venus Venus


Planet Profile

Mass (kg)............................................4.87 x 10^24
Diameter (km)........................................12104
Mean density (kg/m^3) ...............................5250
Escape velocity (m/sec)..............................10400

Average distance from Sun (AU).......................0.723
Rotation period (length of day) (in Earth days)......243.0 (retrograde)
Revolution period (length of year) (in Earth days)...224.7

Obliquity (tilt of axis) (degrees)...................178
Orbit inclination (degrees)..........................3.39
Orbit eccentricity...................................0.007

Mean surface temperature (K).........................726

Visual geometric albedo..............................0.59
Highest point on surface.............................Maxwell Montes 
                                (17 km above mean planetary radius)
Atmospheric components...............................96% carbon dioxide, 
                                                      3% nitrogen,  
                                                      0.1% water vapor
Surface materials....................................basaltic rock and 
						     altered materials


Venus in Color

The bluish hue of Venus is an effect of the colorization technique used to enhance subtle contrasts in cloud patterns and indicates that this image was taken through a violet filter. Features in the sulfuric acid clouds near the top of the planet's atmosphere are most prominent in violet and ultraviolet light. This image shows the east to west cloud banding and the brighter polar hoods. The features are embedded in winds that flow from east to west at about 370 kph (230 mph).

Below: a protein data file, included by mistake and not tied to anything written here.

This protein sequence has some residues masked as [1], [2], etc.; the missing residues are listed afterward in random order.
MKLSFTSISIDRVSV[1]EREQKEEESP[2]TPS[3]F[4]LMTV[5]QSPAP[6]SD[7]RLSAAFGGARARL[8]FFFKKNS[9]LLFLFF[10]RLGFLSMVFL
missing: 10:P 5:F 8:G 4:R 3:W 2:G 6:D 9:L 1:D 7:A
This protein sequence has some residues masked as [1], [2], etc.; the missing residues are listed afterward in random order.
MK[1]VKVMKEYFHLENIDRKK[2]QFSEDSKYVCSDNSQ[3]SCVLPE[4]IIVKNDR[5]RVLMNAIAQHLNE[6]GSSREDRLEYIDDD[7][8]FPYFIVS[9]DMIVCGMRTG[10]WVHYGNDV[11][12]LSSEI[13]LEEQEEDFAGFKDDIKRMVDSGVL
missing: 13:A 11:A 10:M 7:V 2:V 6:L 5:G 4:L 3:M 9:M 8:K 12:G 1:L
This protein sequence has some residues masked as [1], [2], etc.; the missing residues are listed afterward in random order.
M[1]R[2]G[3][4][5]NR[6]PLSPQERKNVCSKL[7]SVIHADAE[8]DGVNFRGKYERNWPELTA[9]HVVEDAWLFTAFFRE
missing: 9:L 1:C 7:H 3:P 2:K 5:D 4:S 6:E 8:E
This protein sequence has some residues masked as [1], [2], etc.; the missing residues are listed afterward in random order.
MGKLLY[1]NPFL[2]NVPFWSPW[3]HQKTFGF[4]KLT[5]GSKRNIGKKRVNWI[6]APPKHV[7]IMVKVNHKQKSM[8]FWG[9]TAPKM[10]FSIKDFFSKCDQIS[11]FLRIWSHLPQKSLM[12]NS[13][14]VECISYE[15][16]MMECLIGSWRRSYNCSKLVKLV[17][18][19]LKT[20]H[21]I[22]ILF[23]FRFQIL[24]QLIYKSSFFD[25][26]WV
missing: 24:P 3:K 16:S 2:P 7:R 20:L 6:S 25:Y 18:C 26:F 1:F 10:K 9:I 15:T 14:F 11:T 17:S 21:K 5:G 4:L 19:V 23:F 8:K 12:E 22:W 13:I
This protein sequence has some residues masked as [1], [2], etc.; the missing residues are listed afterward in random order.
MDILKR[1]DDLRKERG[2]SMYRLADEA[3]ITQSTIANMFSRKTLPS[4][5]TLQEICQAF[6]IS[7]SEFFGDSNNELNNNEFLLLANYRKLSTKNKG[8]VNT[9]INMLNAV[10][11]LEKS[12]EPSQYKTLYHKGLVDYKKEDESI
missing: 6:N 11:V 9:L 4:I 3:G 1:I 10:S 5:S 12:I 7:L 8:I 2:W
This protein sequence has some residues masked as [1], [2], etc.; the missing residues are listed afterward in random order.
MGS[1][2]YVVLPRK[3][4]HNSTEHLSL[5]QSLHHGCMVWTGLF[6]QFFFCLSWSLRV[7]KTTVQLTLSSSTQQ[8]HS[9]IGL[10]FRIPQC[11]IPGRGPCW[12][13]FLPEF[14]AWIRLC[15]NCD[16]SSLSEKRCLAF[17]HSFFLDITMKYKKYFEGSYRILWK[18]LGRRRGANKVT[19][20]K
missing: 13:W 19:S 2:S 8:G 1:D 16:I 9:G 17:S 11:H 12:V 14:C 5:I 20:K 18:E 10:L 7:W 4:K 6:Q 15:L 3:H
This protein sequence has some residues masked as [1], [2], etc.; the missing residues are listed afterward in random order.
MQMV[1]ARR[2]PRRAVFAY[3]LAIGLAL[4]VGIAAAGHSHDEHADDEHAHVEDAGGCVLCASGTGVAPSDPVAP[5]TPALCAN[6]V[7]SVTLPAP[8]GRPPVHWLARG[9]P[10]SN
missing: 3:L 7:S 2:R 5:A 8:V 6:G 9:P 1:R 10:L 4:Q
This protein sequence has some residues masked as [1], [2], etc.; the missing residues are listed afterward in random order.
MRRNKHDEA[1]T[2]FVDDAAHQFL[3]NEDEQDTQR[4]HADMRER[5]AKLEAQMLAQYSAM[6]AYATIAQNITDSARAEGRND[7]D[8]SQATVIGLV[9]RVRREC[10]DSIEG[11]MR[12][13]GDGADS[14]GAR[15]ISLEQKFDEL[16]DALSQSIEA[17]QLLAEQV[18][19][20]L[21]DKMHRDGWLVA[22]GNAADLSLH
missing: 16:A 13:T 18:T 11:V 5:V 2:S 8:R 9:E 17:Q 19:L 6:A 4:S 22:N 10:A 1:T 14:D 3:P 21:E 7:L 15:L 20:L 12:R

Impact Craters

Three large impact craters with diameters ranging from 37 km (23 mi) to 65 km (40 mi) are visible in the fractured plains. Features typical of meteorite impact craters are also visible. Rough radar-bright ejecta surrounds the perimeter of the craters; terraced inner walls and large central peaks can be seen. Crater floors appear dark because they are smooth and have been flooded by lava. Domes of probable volcanic origin can be seen in the southeastern corner. The domes range in diameter from 1-12 km (0.6-7 mi); some have central pits typical of volcanic shields or cones.

Bright Plains

Located along the left central edge of the image is a cluster of volcanic domes that ranges from 1.5 km (1 mi) to 7.5 km in diameter (5 mi). The domes and their deposits are located at the convergence of radar-bright lineaments that are interpreted to be faults and troughs. In some places the domes overlie the faults. The faults and troughs extend into the lower part of the image where they terminate against dark plains deposits and are crosscut at right angles by additional faults. The relationship between these features indicates that multiple episodes of faulting and volcanism have occurred.

Ovda Regio

The tectonic fabric of this region of Ovda Regio trends predominantly east-west. The large radar-dark areas are probably tectonically formed basins that have been filled in by fluid lava flows, thus presenting a smooth surface to the Magellan radar system.

Ridges and Troughs

On this bright, lineated terrain Alpha Regio is a series of troughs, ridges, and faults running in every direction. The lengths of these features range from 10 km (6.3 mi) to 60 km (37 mi). The elevation of Alpha Regio varies over a range of 4 km (2.5 mi). Low-lying areas appear dark in the radar images and may be filled with lava. Volcanoes appear as bright spots on the smooth plains. Notice the large volcano in the upper right. At the center of this 35 km (22 mi) volcano is a caldera; its western edge appears to be either a debris flow or a lava flow. The black square represents missing data.


Several tectonic events formed this complex terrain, which is part of the interior of Ovda Regio. An underlying fabric of ridges and valleys lies NE-SW. These ridges are spaced 10-20 km (6-12 mi) apart and may have been caused by compression of the crust at right angles to the ridge. The ridges are cut by bright features extending NW-SE. The largest valleys, particularly the 20 km (12 mi) wide valley extending across the image, were filled with dark material, probably lava. The complexity of Ovda Regio attests to a long history of tectonic deformation.